It should be no surprise to us that the 2014 BMW X1 gets used like a hatchback car, since it is a car in the kind of utility it offers – comfortable driving, adequate cargo capacity, and no necessarily extraordinary all-weather capability. For all the way in which passenger packages are creased and folded into different shapes these days, the kind of daily performance that drivers seek remains remarkably the same no matter what the shape looks like.

2014 BMW X1 Specs
  • Overview
  • powertrain
  • chassis
  • measurements
  • equipment
  • options
Body style 4-door hatchback
Accommodation 5-passenger
Construction Steel unibody
Base price (with dest.)$33,425
Price As tested $41,075
Engine 16-valve DOHC turbocharged I-4
Displacement 2.0 liters (122 cu in)
Power 241 hp @ 5000-6500 rpm
Torque 258 (369 w/overboost) lb-ft @ 1250-4800 rpm
Transmission 8-speed automatic
Drive All-wheel
EPA Fuel Economy 22/33/26 (city/hwy/combined)
Steering Hydraulically assisted
Lock-to-lock 3.3 turns
Turning circle 38.7 ft
Suspension, Front Strut-type, coil springs
Suspension, Rear Multilink, coil springs
Brakes F/R Vented discs
Wheels 17-inch aluminum
Tires Goodyear Eagle LS2
Tire size 225/50R-17 94H
Headroom F/R 41.3/39.7 in
Legroom F/R 41.4/34.9 in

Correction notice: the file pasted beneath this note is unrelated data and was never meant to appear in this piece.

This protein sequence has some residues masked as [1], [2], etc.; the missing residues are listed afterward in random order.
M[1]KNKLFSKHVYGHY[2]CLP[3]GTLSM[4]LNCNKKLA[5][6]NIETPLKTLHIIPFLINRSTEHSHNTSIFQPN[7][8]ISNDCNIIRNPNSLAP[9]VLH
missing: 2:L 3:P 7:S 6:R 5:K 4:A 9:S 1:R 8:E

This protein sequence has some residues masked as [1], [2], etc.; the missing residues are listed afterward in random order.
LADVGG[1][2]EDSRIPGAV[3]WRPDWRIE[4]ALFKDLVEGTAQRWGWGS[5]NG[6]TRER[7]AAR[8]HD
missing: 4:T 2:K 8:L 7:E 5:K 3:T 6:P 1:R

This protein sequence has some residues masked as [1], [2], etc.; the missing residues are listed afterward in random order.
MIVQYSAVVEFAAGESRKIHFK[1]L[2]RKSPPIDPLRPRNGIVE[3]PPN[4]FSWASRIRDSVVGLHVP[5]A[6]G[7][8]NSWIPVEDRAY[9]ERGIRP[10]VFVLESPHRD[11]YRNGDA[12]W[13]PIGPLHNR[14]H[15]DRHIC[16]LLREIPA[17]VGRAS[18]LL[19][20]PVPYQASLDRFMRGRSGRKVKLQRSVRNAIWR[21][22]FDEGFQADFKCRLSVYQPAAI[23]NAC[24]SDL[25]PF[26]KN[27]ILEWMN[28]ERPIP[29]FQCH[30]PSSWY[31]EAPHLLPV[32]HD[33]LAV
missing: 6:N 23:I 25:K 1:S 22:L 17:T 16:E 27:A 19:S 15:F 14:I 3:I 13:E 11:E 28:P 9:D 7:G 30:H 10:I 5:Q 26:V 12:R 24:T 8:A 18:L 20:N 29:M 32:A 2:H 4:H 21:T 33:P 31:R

Shoulder room F/R 55.0/54.6 in
Wheelbase 108.7 in
Track F/R 59.1/60.2 in
L x W x H 176.5 x 70.8 x 60.8 in
Passenger capacity 98.0 cu ft
Cargo capacity 27.6/63.3 cu ft
Weight 3726 lb
Weight dist. F/R 50.6/49.4 %
Fuel capacity 16.6 gal
Est. fuel range 430 miles
Fuel grade 91 octane (premium unleaded)
    • STANDARD EQUIPMENT
    • Halogen fog lights
    • LED taillights
    • Matte-black roof rails
    • Rain-sensing windshield wipers
    • Leather-wrapped steering wheel
    • Leatherette-trimmed interior
    • Tilt-and-telescopic steering column
    • Cruise control
    • Bluetooth
    • USB port
    • Automatic climate control
    • Adjustable front armrest
  • Packages & Options
    • Midnight Blue metallic paint
    • $550
    • Cold weather package
    • $700
    • Retractable headlights washer Heated steering wheel and front seats
    • Servotronic steering
    • $250
    • Ultimate package
    • $6150
    • Homelink Keyless entry and ignition Rearview camera Panoramic sunroof Auto-dimming rearview mirror and exterior mirrors Power front seats w/lumbar support Front and rear parking assist Interior ambient lighting Navigation Voice control SiriusXM satellite radio and traffic w/one-year trial subscription BMW Online and BMW Apps
    slepotajs
    From the drivers seat you can get past the "looks" easy enough to appreciate the 240 hp turbo that more than makes up for the styling.Thinking about looks, just take a gander of the Juke, Acura's and Buicks that are out there....The 2.8 has a fine balance of power, fuel economy and handling that is heads above other cut-utes or crossovers.Keep the options minimal and you have one sweet ride for a few bucks more than a Mazda Cx-5, Escape, RAV4 or CRV. This motor just wails when you need to pass a few cars on the road...try that in the others and you'd be a bit nervous.
    coolerbythelake
    The X1 looks like an an $18,000 last generation Subaru hatchback that ran into a wall - but at twice the cost no doubt. I hate how all new cars have such characterless flat front ends thanks to European pedestrian impact regulations.